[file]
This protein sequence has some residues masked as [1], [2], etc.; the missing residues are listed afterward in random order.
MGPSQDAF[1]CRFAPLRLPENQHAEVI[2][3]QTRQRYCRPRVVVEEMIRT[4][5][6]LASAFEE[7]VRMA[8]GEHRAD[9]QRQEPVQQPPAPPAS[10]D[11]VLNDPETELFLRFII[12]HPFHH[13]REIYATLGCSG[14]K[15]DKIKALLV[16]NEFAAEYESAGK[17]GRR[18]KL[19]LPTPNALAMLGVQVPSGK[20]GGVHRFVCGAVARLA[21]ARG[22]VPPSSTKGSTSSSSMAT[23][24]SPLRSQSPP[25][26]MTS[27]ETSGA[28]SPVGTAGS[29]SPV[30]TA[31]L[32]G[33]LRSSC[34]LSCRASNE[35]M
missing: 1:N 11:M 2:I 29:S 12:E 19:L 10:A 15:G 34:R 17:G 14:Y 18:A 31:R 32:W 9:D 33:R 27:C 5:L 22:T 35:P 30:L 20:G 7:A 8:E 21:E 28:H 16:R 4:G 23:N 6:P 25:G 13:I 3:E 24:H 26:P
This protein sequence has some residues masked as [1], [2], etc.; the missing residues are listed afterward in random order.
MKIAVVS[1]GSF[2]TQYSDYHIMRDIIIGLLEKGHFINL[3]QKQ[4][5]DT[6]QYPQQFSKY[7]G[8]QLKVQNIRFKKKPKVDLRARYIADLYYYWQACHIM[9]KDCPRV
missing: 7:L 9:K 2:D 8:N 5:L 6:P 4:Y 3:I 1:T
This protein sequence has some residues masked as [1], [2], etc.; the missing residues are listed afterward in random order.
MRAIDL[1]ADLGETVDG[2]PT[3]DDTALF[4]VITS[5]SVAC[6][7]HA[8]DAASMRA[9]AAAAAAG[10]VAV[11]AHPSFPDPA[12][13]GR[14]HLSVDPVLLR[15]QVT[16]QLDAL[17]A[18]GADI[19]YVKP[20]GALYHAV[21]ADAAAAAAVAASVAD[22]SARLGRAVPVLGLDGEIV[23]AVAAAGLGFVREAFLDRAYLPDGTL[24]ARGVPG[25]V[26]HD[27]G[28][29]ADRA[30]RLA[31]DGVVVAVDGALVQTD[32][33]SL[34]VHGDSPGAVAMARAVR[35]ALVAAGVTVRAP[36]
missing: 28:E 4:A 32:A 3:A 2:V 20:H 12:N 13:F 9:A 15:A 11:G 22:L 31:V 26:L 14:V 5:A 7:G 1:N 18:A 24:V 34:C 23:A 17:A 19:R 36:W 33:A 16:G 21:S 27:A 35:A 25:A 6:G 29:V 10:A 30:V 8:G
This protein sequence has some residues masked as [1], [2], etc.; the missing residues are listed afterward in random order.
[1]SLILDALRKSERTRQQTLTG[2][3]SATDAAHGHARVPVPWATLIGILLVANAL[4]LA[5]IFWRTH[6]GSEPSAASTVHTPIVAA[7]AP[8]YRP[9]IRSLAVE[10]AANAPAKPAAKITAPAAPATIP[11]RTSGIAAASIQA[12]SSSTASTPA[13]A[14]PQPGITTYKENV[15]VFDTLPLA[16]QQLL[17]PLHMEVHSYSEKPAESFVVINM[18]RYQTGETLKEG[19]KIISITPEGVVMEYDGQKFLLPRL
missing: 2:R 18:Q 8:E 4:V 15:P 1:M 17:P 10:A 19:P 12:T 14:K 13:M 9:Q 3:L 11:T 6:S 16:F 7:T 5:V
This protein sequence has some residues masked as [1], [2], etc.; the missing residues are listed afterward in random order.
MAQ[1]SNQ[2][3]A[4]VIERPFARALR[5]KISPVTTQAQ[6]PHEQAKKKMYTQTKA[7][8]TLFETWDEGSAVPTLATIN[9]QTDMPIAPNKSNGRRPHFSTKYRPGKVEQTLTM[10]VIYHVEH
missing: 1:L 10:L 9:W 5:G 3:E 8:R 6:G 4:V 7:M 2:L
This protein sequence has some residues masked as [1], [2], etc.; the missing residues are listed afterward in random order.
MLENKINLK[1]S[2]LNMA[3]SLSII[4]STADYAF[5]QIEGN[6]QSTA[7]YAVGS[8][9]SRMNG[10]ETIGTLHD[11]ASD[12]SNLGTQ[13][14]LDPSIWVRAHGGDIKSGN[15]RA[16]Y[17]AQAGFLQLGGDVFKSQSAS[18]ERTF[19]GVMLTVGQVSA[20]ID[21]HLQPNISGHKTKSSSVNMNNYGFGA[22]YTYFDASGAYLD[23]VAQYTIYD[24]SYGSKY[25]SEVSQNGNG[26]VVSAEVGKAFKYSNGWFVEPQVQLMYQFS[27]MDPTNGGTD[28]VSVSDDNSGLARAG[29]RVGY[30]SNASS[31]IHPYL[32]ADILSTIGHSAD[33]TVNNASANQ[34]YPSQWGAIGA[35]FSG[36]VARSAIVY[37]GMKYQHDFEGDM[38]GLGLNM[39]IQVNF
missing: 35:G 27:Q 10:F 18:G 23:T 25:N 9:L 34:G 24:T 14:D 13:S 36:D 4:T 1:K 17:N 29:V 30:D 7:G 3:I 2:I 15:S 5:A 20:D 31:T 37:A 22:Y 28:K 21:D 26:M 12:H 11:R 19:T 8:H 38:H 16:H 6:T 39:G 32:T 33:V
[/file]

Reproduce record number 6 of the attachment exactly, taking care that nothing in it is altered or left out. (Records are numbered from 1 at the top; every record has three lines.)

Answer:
This protein sequence has some residues masked as [1], [2], etc.; the missing residues are listed afterward in random order.
MLENKINLK[1]S[2]LNMA[3]SLSII[4]STADYAF[5]QIEGN[6]QSTA[7]YAVGS[8][9]SRMNG[10]ETIGTLHD[11]ASD[12]SNLGTQ[13][14]LDPSIWVRAHGGDIKSGN[15]RA[16]Y[17]AQAGFLQLGGDVFKSQSAS[18]ERTF[19]GVMLTVGQVSA[20]ID[21]HLQPNISGHKTKSSSVNMNNYGFGA[22]YTYFDASGAYLD[23]VAQYTIYD[24]SYGSKY[25]SEVSQNGNG[26]VVSAEVGKAFKYSNGWFVEPQVQLMYQFS[27]MDPTNGGTD[28]VSVSDDNSGLARAG[29]RVGY[30]SNASS[31]IHPYL[32]ADILSTIGHSAD[33]TVNNASANQ[34]YPSQWGAIGA[35]FSG[36]VARSAIVY[37]GMKYQHDFEGDM[38]GLGLNM[39]IQVNF
missing: 35:G 27:Q 10:F 18:G 23:T 25:N 9:L 34:G 24:T 14:D 13:S 36:D 4:T 1:K 17:N 29:V 30:D 7:G 3:I 2:I 15:S 5:A 20:D 31:T 37:A 22:Y 28:K 21:D 26:M 12:H 11:R 19:T 8:H 38:H 16:H 6:T 39:G 32:T 33:V